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Muhammad Ali: The Fight He Could Not Win

Muhammad Ali died on June 3, 2016. He was “The Greatest.” He told us so himself. And Sports Illustrated named him the greatest athlete of the 20th century. He is a three-time winner of the heavyweight championship.

Ali was polarizing. When he converted to Islam, he rejected his birth name or what he referred to as, his “slave name,” Cassius Marcellus Clay, Jr. and renamed himself, Muhammad Ali.  On April 28, 1967, with the United States at war in Vietnam, Ali publicly refused the military draft because of his new-founded religious beliefs. He was then convicted of draft evasion, sentenced to five years in prison, and was stripped of his boxing titles.

On June 28, 1971, the Supreme Court overturned his conviction for draft evasion, but because he was banned from boxing, he lost three prime years of his career. Nonetheless, his protest to the Vietnam War made him a hero to many.

My father, the child of Italian immigrants, loved boxing because so many successful boxers in his youth were Italians like Rocky Marciano, Jake LaMotta, Rocky Graziano, Gus Mercurio, Nino Benvenuti, and Rocky Castellani. The list goes on.

March 8, 1971, one of my fondest childhood memories was when my father and I attended the closed circuit telecast of the first Muhammad Ali and Joe Frazier fight, known as The Fight of the Century. This was, of course, long before I learned just how bad boxing was for the brain. Frazier won that fight, but Ali prevailed in their next two rematches.  In 1974, Ali also prevailed in his famous “Rumble in the Jungle” fight with George Foreman in Zaire. During this fight, Ali used his famous “Rope a Dope” strategy, letting Foreman pound Ali with brutal blows round after round until Foreman wore himself out. Then Ali staged his comeback and knocked Foreman out in the eighth round.

Ali’s performance with Foreman was heroic. But, he received blow after blow from Foreman during that fight. Larry Holmes, “The Easton Assassin,” himself a remarkable heavyweight fighter, said it was Ali who was “the dope” during that fight because of how many times Ali allowed Foreman to hit him. Ali’s strategy during the “Rumble” was far from the “float like a butterfly and sting like a bee” strategy that Ali so often bragged about. And his brain surely paid the price for being a human punching bag for Foreman.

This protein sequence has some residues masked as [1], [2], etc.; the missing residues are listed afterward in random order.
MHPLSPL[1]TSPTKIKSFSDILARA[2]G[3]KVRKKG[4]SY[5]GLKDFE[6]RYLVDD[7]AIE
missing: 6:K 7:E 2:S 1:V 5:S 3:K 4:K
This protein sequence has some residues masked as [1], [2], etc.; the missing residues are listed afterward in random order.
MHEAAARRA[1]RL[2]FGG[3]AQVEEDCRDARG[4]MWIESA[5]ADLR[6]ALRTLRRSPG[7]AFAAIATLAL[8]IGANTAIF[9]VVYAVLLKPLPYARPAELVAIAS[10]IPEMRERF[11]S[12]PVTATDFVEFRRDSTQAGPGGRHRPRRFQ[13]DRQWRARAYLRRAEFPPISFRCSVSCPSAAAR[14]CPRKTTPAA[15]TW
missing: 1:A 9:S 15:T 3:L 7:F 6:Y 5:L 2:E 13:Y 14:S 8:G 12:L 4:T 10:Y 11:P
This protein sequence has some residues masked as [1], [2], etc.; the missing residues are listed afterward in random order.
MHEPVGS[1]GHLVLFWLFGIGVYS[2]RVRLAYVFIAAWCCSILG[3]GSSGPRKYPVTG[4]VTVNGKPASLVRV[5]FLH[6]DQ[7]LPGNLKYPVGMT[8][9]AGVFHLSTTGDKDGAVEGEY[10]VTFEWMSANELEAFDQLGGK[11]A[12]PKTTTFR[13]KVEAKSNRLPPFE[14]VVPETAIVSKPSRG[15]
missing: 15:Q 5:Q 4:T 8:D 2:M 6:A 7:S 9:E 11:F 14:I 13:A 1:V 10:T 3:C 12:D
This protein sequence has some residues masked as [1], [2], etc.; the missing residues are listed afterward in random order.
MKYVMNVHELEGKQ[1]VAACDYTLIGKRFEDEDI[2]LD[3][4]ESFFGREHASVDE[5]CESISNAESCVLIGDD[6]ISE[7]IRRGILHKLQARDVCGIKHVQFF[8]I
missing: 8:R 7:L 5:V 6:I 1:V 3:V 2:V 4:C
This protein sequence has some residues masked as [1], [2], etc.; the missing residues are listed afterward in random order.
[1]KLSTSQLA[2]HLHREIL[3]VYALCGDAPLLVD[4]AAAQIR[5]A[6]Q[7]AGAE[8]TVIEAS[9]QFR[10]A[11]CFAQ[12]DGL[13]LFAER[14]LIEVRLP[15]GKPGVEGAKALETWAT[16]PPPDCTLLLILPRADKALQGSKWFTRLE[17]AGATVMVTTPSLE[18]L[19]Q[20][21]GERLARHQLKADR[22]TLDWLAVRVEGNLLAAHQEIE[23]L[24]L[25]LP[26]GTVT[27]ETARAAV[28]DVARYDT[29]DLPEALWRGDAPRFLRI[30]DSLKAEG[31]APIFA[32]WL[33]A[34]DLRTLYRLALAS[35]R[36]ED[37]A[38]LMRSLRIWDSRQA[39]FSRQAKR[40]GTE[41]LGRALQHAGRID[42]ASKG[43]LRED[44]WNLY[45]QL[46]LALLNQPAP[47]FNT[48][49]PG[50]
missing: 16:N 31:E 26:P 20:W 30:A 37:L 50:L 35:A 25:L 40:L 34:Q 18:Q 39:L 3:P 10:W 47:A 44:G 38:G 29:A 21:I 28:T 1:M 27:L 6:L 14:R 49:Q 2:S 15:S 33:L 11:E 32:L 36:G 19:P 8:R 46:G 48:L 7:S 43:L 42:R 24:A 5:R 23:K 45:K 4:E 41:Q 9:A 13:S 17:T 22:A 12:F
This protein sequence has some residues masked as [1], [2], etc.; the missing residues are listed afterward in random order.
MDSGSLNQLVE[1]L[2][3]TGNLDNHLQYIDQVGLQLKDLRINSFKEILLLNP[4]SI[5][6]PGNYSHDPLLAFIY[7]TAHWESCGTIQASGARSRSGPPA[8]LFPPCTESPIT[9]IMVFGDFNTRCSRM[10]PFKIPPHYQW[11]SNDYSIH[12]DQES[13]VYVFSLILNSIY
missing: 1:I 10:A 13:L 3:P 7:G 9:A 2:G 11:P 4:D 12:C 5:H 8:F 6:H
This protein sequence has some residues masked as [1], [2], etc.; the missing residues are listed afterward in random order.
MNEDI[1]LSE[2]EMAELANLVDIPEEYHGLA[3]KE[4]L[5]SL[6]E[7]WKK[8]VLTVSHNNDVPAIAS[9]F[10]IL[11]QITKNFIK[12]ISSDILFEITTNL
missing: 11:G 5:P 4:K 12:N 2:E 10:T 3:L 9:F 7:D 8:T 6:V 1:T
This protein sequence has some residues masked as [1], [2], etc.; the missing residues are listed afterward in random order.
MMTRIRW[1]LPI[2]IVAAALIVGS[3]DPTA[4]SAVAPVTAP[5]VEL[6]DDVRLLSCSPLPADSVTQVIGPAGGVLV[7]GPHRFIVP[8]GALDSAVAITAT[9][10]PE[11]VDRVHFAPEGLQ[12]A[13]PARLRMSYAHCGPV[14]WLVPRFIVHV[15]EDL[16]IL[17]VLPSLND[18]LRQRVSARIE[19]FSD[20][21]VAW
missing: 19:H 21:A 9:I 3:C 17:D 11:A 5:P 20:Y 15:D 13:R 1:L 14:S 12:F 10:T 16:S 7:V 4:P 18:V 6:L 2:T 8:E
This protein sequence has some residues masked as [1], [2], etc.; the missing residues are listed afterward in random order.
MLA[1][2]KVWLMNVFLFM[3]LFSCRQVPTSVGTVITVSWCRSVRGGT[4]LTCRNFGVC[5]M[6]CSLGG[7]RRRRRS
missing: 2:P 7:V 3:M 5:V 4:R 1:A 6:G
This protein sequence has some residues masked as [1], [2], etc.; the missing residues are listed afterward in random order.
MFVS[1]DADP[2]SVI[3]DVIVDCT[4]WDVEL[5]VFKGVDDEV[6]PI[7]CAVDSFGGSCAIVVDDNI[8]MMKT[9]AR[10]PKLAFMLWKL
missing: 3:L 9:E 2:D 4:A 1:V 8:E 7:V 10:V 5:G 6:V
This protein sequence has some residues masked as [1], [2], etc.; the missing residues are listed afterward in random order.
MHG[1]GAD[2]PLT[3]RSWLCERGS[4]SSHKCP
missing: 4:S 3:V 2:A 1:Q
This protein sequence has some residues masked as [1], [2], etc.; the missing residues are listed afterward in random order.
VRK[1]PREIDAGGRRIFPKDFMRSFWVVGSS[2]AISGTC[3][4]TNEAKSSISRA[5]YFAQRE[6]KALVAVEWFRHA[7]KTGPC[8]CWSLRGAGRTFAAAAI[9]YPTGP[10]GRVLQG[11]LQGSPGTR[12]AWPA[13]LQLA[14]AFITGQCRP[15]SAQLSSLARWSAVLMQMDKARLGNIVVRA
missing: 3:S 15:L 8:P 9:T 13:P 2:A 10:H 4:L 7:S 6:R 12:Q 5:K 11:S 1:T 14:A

In his prime, Ali was larger than life, but his brain health eventually gave out because of all the punches he absorbed during his career. We remember those sad scenes from his later years—the trembling giant who could hardly move because of Parkinson’s disease.

Best-selling author Jonathan Eig is coming out with an Ali biography later this year that promises to document the number of times Ali got hit during his fights. We’ll have to wait until the October 2017 publication date to learn that number. Ali himself reportedly estimated that he’d been hit 29,000 times in his fights. Plus, how many more times was he hit during his training sessions?

Regardless of that total number, getting hit in the head accidentally or receiving repeated head blows form sports is terrible for the brain. Had Ali realized all the damage that he was doing to his brain, would he have stopped boxing? Probably not, but with so many of our kids playing sports – whether it’s boxing, football, soccer, snowboarding or lacrosse – Muhammad Ali’s life is a sobering reminder that we must protect our brains.